Things began to get chippy after that as tackles from both teams came in hard and confrontations between players became more common. The disrupted nature of the game suited Mexico just fine as it won a number of free kicks in dangerous areas around the USA’s final third, one of which resulted in the best chance of the half for El Tri.With half time closing in, a set piece was lofted into the USA’s six-yard box and required U.S. goalkeeper Brady Scott to make an imperative kick save to deny a headed attempt in the 41st minute to preserve his side’s 1-0 lead.In the second half, the U.S. used the lead well, picking its spots to go forward and striking pay dirt just six minutes in. It was Pomykal again who played the catalyst, winning the ball in midfield and streaking down the left side, then cutting through the box past multiple defenders before picking out the late run of Mendez. The skillful midfielder rounded a defender and played a wall pass with Pomykal that put him in a goal and Mendez tucked his shot between the legs of the on-rushing goalkeeper to double the U.S. lead.From there, the game began to stretch, and the spotlight shined brightest on the goalkeepers who were both superb, making numerous saves to keep the match tilted on a knife edge. Mexico nearly broke through in the 62nd minute, but Brandon Saravina was on hand to clear the ball of the line for the U.S.Passions continued to flare as they had in the first half, but neither team was able to exceed the intensity of the other and U.S. head coach Tab Ramos made the right subs to keep the U.S. in the driver’s seat and across the finish line for a second straight U-20 championship.
Goal Scoring Rundown:
USA – Alex Mendez (Paxton Pomykal), 17th minute: The U.S. worked the ball down the left touchline to Paxton Pomykal who cut inside past a Mexico defender before spotting Mendez waiting unmarked at the top of the box. Pomykal laid off a perfectly weighted pass that Mendez hit first time with his left foot, sending a low drive through traffic into the bottom right corner of the net. USA 1, MEX 0 [WATCH]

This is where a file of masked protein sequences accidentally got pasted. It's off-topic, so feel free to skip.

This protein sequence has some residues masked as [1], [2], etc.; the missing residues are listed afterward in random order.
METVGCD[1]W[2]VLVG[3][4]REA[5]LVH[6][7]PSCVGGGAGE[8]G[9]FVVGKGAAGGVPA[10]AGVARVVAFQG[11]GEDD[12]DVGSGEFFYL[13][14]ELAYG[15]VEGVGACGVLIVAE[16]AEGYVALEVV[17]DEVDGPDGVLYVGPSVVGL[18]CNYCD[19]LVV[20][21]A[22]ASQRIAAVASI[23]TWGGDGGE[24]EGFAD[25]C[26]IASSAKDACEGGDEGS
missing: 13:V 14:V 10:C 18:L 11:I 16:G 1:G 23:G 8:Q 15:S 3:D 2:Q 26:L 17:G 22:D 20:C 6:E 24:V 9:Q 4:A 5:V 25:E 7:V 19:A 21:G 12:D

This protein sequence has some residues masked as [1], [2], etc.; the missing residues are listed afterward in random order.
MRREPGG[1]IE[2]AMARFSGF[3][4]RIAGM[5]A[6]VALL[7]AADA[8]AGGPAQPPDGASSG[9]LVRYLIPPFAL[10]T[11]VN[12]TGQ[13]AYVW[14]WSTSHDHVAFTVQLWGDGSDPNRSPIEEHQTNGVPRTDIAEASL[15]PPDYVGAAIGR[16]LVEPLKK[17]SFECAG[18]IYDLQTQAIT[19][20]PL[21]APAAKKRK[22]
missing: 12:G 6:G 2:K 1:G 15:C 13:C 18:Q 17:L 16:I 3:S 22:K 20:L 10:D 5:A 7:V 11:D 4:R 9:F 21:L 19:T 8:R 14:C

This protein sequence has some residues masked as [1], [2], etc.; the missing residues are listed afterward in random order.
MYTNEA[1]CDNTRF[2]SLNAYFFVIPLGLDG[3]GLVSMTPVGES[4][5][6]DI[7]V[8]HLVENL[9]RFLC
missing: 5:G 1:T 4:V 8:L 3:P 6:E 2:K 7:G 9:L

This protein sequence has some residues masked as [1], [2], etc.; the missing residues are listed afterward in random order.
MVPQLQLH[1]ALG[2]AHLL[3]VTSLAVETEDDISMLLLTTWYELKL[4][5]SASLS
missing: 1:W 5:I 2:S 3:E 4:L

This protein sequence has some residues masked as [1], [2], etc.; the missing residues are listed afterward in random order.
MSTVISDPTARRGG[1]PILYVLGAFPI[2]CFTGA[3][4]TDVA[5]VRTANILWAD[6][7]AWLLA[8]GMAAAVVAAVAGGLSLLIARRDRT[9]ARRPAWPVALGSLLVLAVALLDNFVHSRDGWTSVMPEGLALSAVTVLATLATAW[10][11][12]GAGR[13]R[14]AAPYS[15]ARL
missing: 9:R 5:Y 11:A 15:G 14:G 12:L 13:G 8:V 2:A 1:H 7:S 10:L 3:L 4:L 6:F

USA – Alex Mendez (Paxton Pomykal), 51st minute: The U.S. struck on a lightening quick counter attack early in the second half as Pomykal stripped the ball from the opposition and raced down the left sideline before cutting across the top of the Mexico box past a number of defenders. He picked out the late arrival of Mendez who played the ball right back to Pomykal at the top of the box and he returned it into Mendez’s path. As Mexico ‘keeper Carlos Higuera came out to close down the angle, Mendez slipped the ball between his legs and into the vacated net, tying the all-time U.S. record for goals scored by a single player at the Concacaf U-20 Championship. USA 2, MEX 0 [WATCH] FINAL
- With the result, U.S. head coach Tab Ramos moves to 20-3-2 all-time in Concacaf U-20 Championship play and has led the team to four straight World Cups.
- The USA is unbeaten in its last 13 Concacaf U-20 Championship matches dating back to the opener of 2017, establishing a new team record for longest stretch without a loss in this tournament. Previously, the USA went unbeaten in 10 games from the opener of 2005 (5-0-1), 2007 (2-0-1), before falling to Costa Rica in the 2009 final after going 2-0-2.
- The USA now has a 3-8-0 all-time record versus Mexico in this competition.
- U.S. head coach Tab Ramos made three changes from the team that started versus Honduras: Brady Scott returned to goal, Matt Real, who wore the captain’s armband, replaced Chris Gloster at left back, and Justin Rennicks replaced Sebastian Soto at forward.
- Paxton Pomykal and Rennicks have appeared in all eight matches.
- Tournament Golden Ball winner, Alex Mendez led the U.S. with eight goals, which ties the USA’s tournament record set by Ricky Davis who scored eight in 1976.
- The teams both played in their third final over the last four tournaments. They met in 2013, with Mexico winning 3-1 in overtime. Mexico also won the 2015 Championship, while the USA captured its first ever CU20 title in 2017.